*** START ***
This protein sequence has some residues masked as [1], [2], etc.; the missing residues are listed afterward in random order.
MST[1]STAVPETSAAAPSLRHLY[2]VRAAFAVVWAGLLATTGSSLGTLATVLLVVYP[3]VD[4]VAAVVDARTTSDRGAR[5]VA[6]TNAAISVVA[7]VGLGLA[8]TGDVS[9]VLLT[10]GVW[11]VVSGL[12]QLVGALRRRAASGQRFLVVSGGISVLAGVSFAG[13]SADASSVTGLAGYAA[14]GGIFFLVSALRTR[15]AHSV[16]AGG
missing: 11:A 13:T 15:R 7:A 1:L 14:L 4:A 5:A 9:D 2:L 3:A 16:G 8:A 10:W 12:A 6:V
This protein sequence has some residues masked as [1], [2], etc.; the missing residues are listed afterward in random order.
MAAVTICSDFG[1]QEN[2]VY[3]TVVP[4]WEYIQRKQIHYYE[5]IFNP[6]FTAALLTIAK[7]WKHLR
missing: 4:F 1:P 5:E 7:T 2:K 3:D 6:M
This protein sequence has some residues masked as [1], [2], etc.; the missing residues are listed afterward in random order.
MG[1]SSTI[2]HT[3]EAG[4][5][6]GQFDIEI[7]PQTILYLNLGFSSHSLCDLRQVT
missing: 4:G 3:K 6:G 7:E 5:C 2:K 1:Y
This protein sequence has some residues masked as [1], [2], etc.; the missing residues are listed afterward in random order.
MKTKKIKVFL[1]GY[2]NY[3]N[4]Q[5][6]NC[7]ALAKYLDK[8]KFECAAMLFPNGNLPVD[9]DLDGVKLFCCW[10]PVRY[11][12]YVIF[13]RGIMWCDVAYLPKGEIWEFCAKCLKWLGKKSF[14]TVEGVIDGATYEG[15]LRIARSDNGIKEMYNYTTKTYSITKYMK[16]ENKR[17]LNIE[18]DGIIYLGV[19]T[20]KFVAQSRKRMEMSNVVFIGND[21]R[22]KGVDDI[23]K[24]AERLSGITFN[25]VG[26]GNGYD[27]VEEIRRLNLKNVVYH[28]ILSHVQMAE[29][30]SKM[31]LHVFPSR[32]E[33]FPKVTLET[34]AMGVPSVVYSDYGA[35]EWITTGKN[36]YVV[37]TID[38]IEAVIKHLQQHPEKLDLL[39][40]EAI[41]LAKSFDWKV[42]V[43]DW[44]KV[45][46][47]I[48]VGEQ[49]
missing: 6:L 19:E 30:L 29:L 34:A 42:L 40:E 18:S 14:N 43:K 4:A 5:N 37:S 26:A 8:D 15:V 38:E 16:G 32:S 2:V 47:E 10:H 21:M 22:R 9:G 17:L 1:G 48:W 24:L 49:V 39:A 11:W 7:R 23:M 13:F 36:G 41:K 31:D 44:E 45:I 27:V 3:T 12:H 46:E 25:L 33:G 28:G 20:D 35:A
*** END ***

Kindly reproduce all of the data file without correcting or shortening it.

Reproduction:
This protein sequence has some residues masked as [1], [2], etc.; the missing residues are listed afterward in random order.
MST[1]STAVPETSAAAPSLRHLY[2]VRAAFAVVWAGLLATTGSSLGTLATVLLVVYP[3]VD[4]VAAVVDARTTSDRGAR[5]VA[6]TNAAISVVA[7]VGLGLA[8]TGDVS[9]VLLT[10]GVW[11]VVSGL[12]QLVGALRRRAASGQRFLVVSGGISVLAGVSFAG[13]SADASSVTGLAGYAA[14]GGIFFLVSALRTR[15]AHSV[16]AGG
missing: 11:A 13:T 15:R 7:A 1:L 14:L 4:A 5:A 9:D 2:L 3:A 16:G 8:A 10:W 12:A 6:V
This protein sequence has some residues masked as [1], [2], etc.; the missing residues are listed afterward in random order.
MAAVTICSDFG[1]QEN[2]VY[3]TVVP[4]WEYIQRKQIHYYE[5]IFNP[6]FTAALLTIAK[7]WKHLR
missing: 4:F 1:P 5:E 7:T 2:K 3:D 6:M
This protein sequence has some residues masked as [1], [2], etc.; the missing residues are listed afterward in random order.
MG[1]SSTI[2]HT[3]EAG[4][5][6]GQFDIEI[7]PQTILYLNLGFSSHSLCDLRQVT
missing: 4:G 3:K 6:G 7:E 5:C 2:K 1:Y
This protein sequence has some residues masked as [1], [2], etc.; the missing residues are listed afterward in random order.
MKTKKIKVFL[1]GY[2]NY[3]N[4]Q[5][6]NC[7]ALAKYLDK[8]KFECAAMLFPNGNLPVD[9]DLDGVKLFCCW[10]PVRY[11][12]YVIF[13]RGIMWCDVAYLPKGEIWEFCAKCLKWLGKKSF[14]TVEGVIDGATYEG[15]LRIARSDNGIKEMYNYTTKTYSITKYMK[16]ENKR[17]LNIE[18]DGIIYLGV[19]T[20]KFVAQSRKRMEMSNVVFIGND[21]R[22]KGVDDI[23]K[24]AERLSGITFN[25]VG[26]GNGYD[27]VEEIRRLNLKNVVYH[28]ILSHVQMAE[29][30]SKM[31]LHVFPSR[32]E[33]FPKVTLET[34]AMGVPSVVYSDYGA[35]EWITTGKN[36]YVV[37]TID[38]IEAVIKHLQQHPEKLDLL[39][40]EAI[41]LAKSFDWKV[42]V[43]DW[44]KV[45][46][47]I[48]VGEQ[49]
missing: 6:L 19:E 30:L 29:L 34:A 42:L 40:E 18:S 14:N 43:K 4:A 5:N 37:S 26:A 8:D 15:V 38:E 16:G 32:S 2:V 47:E 10:H 21:M 22:R 9:G 17:L 1:G 48:W 24:L 49:V 39:A 11:W 7:R 23:M 13:F 36:G 41:K 31:D 44:E 45:I 27:V 3:T 12:H 46:E 25:L 33:G 28:G 20:D 35:A